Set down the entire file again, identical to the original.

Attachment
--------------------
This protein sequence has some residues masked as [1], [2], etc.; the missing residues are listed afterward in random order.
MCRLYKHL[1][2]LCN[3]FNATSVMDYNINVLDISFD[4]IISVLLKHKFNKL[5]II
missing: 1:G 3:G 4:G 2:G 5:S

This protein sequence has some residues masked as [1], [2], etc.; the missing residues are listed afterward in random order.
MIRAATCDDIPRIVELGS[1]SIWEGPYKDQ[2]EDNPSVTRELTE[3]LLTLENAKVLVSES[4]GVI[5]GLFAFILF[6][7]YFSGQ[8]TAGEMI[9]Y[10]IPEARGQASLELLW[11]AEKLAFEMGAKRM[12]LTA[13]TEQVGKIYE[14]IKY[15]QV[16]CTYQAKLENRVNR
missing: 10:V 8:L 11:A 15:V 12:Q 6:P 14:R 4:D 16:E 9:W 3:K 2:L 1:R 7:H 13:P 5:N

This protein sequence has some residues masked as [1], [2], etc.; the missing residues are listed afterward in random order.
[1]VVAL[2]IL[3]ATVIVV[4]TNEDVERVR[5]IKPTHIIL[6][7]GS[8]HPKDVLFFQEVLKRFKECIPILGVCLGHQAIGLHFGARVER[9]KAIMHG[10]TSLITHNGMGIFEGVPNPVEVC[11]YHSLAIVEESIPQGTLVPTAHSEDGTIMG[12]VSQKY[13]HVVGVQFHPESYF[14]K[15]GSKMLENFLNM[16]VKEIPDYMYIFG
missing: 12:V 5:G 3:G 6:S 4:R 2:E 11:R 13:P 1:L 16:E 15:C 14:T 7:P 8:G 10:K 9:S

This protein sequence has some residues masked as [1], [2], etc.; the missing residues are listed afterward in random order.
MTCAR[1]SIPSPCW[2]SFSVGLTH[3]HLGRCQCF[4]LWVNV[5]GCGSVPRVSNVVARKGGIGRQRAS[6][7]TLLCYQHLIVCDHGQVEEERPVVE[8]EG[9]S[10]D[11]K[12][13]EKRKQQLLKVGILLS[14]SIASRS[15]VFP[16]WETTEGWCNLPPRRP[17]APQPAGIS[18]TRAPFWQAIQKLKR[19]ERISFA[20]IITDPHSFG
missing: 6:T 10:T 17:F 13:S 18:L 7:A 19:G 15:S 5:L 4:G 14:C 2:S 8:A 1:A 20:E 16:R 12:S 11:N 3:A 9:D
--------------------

This protein sequence has some residues masked as [1], [2], etc.; the missing residues are listed afterward in random order.
MCRLYKHL[1][2]LCN[3]FNATSVMDYNINVLDISFD[4]IISVLLKHKFNKL[5]II
missing: 1:G 3:G 4:G 2:G 5:S

This protein sequence has some residues masked as [1], [2], etc.; the missing residues are listed afterward in random order.
MIRAATCDDIPRIVELGS[1]SIWEGPYKDQ[2]EDNPSVTRELTE[3]LLTLENAKVLVSES[4]GVI[5]GLFAFILF[6][7]YFSGQ[8]TAGEMI[9]Y[10]IPEARGQASLELLW[11]AEKLAFEMGAKRM[12]LTA[13]TEQVGKIYE[14]IKY[15]QV[16]CTYQAKLENRVNR
missing: 10:V 8:L 11:A 15:V 12:Q 6:P 14:R 4:D 16:E 9:W 3:K 2:L 1:R 7:H 13:P 5:N

This protein sequence has some residues masked as [1], [2], etc.; the missing residues are listed afterward in random order.
[1]VVAL[2]IL[3]ATVIVV[4]TNEDVERVR[5]IKPTHIIL[6][7]GS[8]HPKDVLFFQEVLKRFKECIPILGVCLGHQAIGLHFGARVER[9]KAIMHG[10]TSLITHNGMGIFEGVPNPVEVC[11]YHSLAIVEESIPQGTLVPTAHSEDGTIMG[12]VSQKY[13]HVVGVQFHPESYF[14]K[15]GSKMLENFLNM[16]VKEIPDYMYIFG
missing: 12:V 5:G 3:G 6:S 4:R 2:E 11:R 13:P 1:L 16:E 15:C 14:T 7:P 8:G 10:K 9:S

This protein sequence has some residues masked as [1], [2], etc.; the missing residues are listed afterward in random order.
MTCAR[1]SIPSPCW[2]SFSVGLTH[3]HLGRCQCF[4]LWVNV[5]GCGSVPRVSNVVARKGGIGRQRAS[6][7]TLLCYQHLIVCDHGQVEEERPVVE[8]EG[9]S[10]D[11]K[12][13]EKRKQQLLKVGILLS[14]SIASRS[15]VFP[16]WETTEGWCNLPPRRP[17]APQPAGIS[18]TRAPFWQAIQKLKR[19]ERISFA[20]IITDPHSFG
missing: 6:T 10:T 17:F 13:S 18:L 7:A 19:G 15:S 5:L 4:G 14:C 2:S 8:A 1:A 20:E 16:R 12:S 11:N 3:A 9:D